Driving through Serranía Celtiberica strikes you with the crisp air, astonishing landscape, and serenity of solitude. This is a portal to the forgotten side of al-Andalus and a different sense of traveling accompanied by flocks of sheep and shepherds. Serranía Celtiberica is a unique mountain range, covering an area of ​​65,489 km², which brings together 5 autonomous communities of Spain. 
Despite this name - after its pre-Roman occupants - Serranía Celtiberica is better known as Spanish Lapland, due to the average population density of 7.98 inhabitants per km². While the severe depopulation of the area wons the uncoined title, many locals are not pleased with this reputation. Some are keen on restoring the prosperity priority to the Spanish civil war with futile mass tourism, some simply point out the inequalities between autonomous communities, and others form political parties that will look out for rural Spain. 
With all that being said, The Last Man* on Earth is not meant to document the depopulated area nor a yearning for a simpler time and pastoral life. The exhibition narrates a dystopian, yet fantasy-like, perception of the Spanish Lapland and imagines future landscapes. Utilizing the eerie and grandiose architecture of the old convent, today’s Fundación Antonio Pérez Museum of Photography, the exhibition walks the viewer through the stages of abandonment and embodies the entire narrative through the town of Huete, which once was prosperous and now is a food desert. From another standpoint, this is a tribute to the dried rivers of the region - an appreciation of what they provided and what was lost along with them.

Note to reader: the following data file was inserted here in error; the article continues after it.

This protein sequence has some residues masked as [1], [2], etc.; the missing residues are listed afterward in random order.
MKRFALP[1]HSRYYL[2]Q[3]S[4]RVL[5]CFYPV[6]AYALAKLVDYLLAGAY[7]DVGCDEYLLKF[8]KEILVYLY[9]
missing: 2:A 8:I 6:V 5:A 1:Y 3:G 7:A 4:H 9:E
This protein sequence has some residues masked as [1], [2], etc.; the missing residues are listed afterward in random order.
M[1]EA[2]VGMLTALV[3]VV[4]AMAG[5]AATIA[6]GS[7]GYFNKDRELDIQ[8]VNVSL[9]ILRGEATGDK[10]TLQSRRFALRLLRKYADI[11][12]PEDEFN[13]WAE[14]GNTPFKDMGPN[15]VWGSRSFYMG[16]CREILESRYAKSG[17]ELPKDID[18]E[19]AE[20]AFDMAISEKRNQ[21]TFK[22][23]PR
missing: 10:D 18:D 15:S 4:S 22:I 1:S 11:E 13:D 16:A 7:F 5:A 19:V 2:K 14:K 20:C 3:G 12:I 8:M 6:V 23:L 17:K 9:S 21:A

This exhibition is an invitation to this alternative post-apocalyptic scenario, one that speculates the sudden disappearances of people without making more damage. 
Curation & Text by Zeren Oruc​​​​​​
Location: Museum of Photography, Antonio Pérez Foundation, Huete, Spain
Dates: 10.09 - 11.12.2022
Photo Credits: Zeren Oruc
*The title of the exhibition is not a curatorial choice. It is merely conveying how the photographer felt during his trips to Serranía Celtiberica.
**No trees were harmed for the exhibition.
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